UKRAINE: Olga Kobzar aims to endure winter for as long as she can without electricity, water, or central heating by igniting the gas stove in her kitchen for warmth in an abandoned tower block devastated by Russian shelling in Ukraine’s second city.
The 70-year-old is in the midst of what Ukrainian experts predict will be the worst winter in decades. He lives alone in a devastated area of northern Kharkiv where it may be as cold as -20 Celsius (-4 Fahrenheit).
She is the final resident of her tower block, which is located in the Saltivka neighbourhood and around 30 kilometres (20 miles) from the Russian border.
Although her apartment is still standing despite being without basic amenities, her neighbour’s was hit and other apartments caught fire.
She points to the antique bookshelves and the picture of her late husband, whom she considers to be her guardian, and declares, “It would be a sin to leave this home.“
The energy network and residential areas in many portions of Ukraine have suffered significant damage as a result of the seven-month war, and officials are concerned that Moscow may target crucial infrastructure when the frost arrives.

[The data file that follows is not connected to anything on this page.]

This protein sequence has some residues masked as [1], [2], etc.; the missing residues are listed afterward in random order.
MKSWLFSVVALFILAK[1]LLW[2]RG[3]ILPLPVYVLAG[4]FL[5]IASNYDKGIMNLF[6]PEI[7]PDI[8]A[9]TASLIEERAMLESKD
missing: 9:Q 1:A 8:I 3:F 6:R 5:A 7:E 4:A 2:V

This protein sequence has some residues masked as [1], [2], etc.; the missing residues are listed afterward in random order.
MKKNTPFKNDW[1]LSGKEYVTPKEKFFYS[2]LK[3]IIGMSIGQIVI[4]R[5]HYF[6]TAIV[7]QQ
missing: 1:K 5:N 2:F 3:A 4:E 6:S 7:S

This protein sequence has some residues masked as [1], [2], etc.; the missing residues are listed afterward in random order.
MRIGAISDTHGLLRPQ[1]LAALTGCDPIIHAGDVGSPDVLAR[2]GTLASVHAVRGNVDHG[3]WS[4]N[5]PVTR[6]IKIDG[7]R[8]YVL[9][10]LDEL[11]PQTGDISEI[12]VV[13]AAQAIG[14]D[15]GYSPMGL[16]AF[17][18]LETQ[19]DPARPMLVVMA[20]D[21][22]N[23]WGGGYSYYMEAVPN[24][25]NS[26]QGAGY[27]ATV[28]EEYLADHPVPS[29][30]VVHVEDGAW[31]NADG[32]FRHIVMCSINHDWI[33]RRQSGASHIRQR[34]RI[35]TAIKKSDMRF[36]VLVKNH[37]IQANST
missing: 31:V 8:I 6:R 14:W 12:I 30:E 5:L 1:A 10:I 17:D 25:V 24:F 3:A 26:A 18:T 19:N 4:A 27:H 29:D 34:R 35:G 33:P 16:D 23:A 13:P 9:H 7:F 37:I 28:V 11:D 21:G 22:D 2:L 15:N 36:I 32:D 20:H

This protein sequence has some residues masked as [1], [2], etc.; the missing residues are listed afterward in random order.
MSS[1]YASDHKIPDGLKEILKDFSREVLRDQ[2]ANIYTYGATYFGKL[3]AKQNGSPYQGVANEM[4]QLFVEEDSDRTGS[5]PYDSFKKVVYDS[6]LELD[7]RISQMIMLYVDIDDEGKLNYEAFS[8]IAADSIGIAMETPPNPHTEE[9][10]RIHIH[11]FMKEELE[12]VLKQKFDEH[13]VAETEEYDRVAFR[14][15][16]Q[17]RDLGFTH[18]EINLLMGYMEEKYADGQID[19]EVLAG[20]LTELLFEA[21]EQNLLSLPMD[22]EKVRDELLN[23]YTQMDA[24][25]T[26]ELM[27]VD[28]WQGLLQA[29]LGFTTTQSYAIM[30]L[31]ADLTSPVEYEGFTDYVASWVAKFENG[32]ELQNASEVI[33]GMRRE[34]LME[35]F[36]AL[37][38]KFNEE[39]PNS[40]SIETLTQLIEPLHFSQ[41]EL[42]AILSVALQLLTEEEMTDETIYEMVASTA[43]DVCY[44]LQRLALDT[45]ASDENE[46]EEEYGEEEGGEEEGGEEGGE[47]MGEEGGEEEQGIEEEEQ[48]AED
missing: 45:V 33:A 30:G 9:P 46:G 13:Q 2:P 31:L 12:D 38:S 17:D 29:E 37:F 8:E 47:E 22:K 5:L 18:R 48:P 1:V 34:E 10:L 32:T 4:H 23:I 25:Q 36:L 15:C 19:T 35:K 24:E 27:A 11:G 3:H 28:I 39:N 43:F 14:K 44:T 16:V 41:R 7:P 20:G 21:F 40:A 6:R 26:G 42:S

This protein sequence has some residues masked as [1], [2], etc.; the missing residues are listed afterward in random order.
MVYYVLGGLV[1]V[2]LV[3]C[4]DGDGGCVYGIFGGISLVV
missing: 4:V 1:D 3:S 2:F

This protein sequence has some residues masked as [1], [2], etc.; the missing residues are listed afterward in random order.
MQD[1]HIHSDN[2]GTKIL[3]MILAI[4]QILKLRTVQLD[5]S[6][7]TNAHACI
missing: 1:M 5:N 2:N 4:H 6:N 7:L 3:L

To prepare for delays to the centralized home-heating season that are difficult to predict because so many different things could go wrong, officials are advising households to stock up on everything from firewood to electric generators.
Kharkiv Mayor Ihor Terekhov said, “Not everything depends on us – a lot depends on where the missiles land and what is destroyed. The aggressors want to doom us to a cold and dark winter.”
Power plants powered by natural gas are used to centrally heat residential areas in cities, however heating apartment buildings with broken windows and walls are risky since the pipes could freeze and damage the local system.
According to the most recent estimate, 350 of Ukraine’s hundreds of heating facilities, including several large ones, and 50,000 buildings and homes—including several large ones—were damaged during Russia’s invasion.